Scribbles, Tables, and Schools, a Short History of Graffiti

Despite its illegality, the popular art form of graffiti made its way into LILA’s classrooms. LILA Gazette tackles the subject and dives into graffiti’s history.

Eden Perkins – 8th grade.

Video Eden Perkins and Leo Despiegel

Scribbles, drawings, symbols, words, and sentences. There are lots of people who draw or write on desks and other surfaces at LILA. Some are just random scribbles, while others are works of art. Graffiti is a way to express yourself and let your artistic nature flow, even though it’s illegal. According to the Oxford Dictionary, graffiti is “writing or drawings scribbled, scratched, or sprayed illicitly on a wall or other surfaces in a public place.” By definition, if someone did graffiti with the consent of the law, it wouldn’t be “graffiti!”

Art comes in many forms, from music to sculptures to graffiti. Graffiti is the only illegal art form, as it includes murals and street art. Without explicit permission by the authority (be that the police, the teachers, or other), graffiti is punishable by law. Section 594 is the law that makes graffiti illegal (damage under $400 is a misdemeanor, and over $400 is a felony). Graffiti is usually used to mark territory among artists, and it is most commonly found in subway cars, walls, and other public property. As one of the biggest cities in the world, New York City is a center for graffiti. 

For many people, the sheer illegality of graffiti is what makes them like it. “I cross out words so you will see them more (…) The fact that they are obscured makes you want to read them ”, said artist Jean-Michel Basquiat. This part of his famous quote is important because it really emphasizes that humans are curious. Young children are taught that sometimes that too much curiosity can result in disaster. But, sometimes, it can help those same children. Humans are naturally curious, and graffiti artists love to make equally curious pieces. Graffiti can be found everywhere.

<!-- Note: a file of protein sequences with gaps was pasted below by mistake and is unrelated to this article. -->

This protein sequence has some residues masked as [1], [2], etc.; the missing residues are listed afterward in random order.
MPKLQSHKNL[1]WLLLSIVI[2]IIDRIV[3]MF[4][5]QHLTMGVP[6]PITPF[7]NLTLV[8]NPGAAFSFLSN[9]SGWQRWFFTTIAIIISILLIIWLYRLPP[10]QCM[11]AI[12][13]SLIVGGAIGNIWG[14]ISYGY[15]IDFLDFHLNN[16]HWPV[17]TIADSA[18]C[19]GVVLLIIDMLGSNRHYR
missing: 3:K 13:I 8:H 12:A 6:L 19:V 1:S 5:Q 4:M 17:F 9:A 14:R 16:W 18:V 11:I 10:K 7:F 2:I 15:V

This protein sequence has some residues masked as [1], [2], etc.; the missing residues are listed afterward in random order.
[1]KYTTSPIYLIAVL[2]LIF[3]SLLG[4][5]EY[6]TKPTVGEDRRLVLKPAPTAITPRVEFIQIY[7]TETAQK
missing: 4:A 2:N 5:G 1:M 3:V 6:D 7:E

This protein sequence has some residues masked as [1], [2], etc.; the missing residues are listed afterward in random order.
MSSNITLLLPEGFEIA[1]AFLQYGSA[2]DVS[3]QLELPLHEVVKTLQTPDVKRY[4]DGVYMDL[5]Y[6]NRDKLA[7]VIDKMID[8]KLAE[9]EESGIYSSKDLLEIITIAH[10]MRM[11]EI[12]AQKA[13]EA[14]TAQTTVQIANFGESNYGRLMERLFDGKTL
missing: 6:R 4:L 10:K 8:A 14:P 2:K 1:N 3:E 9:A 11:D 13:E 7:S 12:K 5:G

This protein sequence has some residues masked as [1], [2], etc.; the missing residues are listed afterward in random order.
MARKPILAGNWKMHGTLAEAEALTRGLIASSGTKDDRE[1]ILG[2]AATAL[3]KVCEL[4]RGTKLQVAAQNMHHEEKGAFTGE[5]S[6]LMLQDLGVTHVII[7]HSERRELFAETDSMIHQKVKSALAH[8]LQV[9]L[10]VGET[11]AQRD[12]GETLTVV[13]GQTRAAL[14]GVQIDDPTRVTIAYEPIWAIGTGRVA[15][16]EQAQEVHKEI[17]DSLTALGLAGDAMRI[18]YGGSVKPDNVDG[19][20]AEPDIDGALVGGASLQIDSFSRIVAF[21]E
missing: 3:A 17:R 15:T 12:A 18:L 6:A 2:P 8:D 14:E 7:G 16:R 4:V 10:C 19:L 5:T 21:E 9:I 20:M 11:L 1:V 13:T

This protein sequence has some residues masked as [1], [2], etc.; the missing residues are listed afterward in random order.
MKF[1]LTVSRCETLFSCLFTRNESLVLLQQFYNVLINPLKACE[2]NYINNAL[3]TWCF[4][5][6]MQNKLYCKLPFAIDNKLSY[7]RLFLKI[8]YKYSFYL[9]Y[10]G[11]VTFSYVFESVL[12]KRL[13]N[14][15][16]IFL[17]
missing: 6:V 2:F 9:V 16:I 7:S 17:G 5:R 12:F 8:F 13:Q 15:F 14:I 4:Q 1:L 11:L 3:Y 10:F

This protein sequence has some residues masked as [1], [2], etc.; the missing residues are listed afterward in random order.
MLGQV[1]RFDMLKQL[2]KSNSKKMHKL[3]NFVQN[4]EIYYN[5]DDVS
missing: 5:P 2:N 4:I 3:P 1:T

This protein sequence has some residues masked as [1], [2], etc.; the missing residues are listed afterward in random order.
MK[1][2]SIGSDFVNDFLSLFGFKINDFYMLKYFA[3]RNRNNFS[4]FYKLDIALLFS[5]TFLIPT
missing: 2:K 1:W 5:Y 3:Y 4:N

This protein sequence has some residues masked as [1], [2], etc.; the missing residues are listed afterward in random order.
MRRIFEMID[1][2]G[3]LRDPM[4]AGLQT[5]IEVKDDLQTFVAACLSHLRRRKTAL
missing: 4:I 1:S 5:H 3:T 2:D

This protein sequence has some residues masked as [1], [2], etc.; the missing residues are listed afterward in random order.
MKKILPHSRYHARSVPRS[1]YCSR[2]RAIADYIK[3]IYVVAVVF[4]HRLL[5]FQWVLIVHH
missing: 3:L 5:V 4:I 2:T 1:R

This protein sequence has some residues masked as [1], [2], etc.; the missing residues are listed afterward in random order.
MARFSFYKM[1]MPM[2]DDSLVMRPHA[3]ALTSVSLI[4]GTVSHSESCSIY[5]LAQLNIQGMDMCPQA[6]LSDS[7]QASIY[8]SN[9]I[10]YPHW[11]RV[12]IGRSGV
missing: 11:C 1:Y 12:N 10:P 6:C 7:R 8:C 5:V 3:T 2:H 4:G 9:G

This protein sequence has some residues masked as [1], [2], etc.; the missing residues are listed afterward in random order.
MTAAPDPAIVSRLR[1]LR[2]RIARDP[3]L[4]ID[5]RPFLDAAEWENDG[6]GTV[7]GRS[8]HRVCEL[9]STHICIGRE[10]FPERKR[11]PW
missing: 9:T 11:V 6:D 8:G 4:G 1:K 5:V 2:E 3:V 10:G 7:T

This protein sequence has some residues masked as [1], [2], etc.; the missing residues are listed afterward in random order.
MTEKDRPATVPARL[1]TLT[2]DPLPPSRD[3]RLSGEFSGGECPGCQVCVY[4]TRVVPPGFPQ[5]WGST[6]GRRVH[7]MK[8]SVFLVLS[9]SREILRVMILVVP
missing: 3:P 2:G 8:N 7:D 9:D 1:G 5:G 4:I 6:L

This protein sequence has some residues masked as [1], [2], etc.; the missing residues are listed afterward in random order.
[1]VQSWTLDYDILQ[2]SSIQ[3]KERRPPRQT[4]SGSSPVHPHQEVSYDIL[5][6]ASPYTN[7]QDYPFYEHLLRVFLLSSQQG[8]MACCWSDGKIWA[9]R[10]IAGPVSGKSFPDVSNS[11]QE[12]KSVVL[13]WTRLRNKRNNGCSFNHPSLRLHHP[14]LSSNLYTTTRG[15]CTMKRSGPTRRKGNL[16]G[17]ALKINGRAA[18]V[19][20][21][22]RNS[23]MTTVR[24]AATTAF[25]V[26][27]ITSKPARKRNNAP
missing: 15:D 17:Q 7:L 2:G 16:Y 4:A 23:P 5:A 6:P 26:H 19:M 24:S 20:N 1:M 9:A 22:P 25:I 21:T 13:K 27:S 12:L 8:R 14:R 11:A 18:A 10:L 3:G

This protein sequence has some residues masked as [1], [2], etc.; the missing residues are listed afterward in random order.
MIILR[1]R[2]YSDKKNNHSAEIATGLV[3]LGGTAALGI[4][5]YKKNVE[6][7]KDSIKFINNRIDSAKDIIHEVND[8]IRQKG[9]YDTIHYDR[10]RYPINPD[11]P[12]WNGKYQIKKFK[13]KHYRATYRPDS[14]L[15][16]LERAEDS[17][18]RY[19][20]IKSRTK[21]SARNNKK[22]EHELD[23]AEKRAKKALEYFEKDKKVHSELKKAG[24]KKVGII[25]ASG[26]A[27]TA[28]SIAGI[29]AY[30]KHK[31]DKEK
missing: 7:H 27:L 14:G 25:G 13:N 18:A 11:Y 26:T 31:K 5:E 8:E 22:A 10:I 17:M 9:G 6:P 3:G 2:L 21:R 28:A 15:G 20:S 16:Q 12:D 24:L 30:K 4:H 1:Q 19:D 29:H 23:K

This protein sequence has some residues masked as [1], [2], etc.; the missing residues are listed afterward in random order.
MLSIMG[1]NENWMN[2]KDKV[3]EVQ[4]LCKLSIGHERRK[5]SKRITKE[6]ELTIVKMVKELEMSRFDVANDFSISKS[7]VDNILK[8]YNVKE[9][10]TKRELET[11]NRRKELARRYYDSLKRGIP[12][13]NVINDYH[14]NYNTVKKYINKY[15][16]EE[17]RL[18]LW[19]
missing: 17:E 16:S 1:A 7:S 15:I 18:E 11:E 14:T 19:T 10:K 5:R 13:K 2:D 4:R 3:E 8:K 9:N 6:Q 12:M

There is no difference at LILA. There is graffiti on desks, graffiti on tables, chairs, lockers, walls, even in the bathrooms. “We have only had two incidents at LILA,” says Mathieu Mondange, Middle School Principal of LILA, “I talked with one graffiti artist and he stopped; if he does it again, we will do something about it.” At LILA, not many people do big graffiti, although many scribble on things.

Mathieu Mondange, Middle School Principal at LILA (Video: Leo Despiegel and Eden Perkins)

Graffiti didn’t just appear in the late 1900s, it has been around since the dawn of time. Cavemen used blood and berries to make paintings on cave walls. Romans regularly inscribed poems, love letters, and even slogans to favorite their preferred gladiators on temples. Ancient Egyptians marked walls with hieroglyphs. Mayans drew on their buildings. Many people, including the Greek philosopher Plutarch, pushed back against graffiti. Plutarch deemed it “ridiculous” and “pointless.” Only in the fifth century was the modern idea of “vandalism” created. During that time,a group of barbarians called the “vandals” (a germanic tribe) pillaged and destroyed Rome. Although, it was only in 1794 that the term “vandalism” was coined by a French bishop named Henri Grégoire. The term then quickly spread through Europe. 

Now, many modern graffiti artists gain different identities to hide or to establish camaraderie with others. Graffiti artists often use tags to trace their paths around the city or just to lay claim to territory. Some of the oldest taggers include “Cornbread” and “Taki 183.”

Famous graffiti artists:

Even though the more famous names are Basquiat and Banksy, “Cornbread” and “Taki 183” are some of the first “modern” graffiti artists, as they started tagging places in the late 1960s. 

Cornbread:

One of Cornbread’s most famous tags is when he actually spray-painted an elephant from the local zoo! Cornbread was born Daryl Alexander McCray. He has led a hard life. As a kid, he got into a lot of trouble. Eventually, he was sent to the Youth Development Center for “juvenile delinquents.” After constantly asking the chef why there was no cornbread, the chef yelled at him, referring to him as “Cornbread.” The nickname itself means “an unsophisticated person from the rural area of the Southern U.S.” After that, the other kids tormented him with it. The name stuck. Daryl ended up taking that ill-given nickname and turning it into a pseudonym that turned him into one of the most famous graffiti artists of all time. 

Taki 183:

Another famous graffiti artist is “Taki 183.” His birth name was Demetrius, and he lived on 183rd street in Washington Heights in Northern Manhattan at the time. “Taki” was a nickname that his family gave him, and, attached with the street that he lived on, he had a tag. In the summer of 1971, a reporter was interested, and soon after, it appeared in an article for the New York Times headlined “‘TAKI 183’ Spawns Pen Pals.” (July 21st of 1971). At the end of 1970, Demitrius went to high school in Midtown Manhattan, and he had to take one train to get there and back. He tagged the subway stations and anywhere else he thought would be good. He emulated campaign tactics that he saw in election posters in 1968, tagging a lot. 

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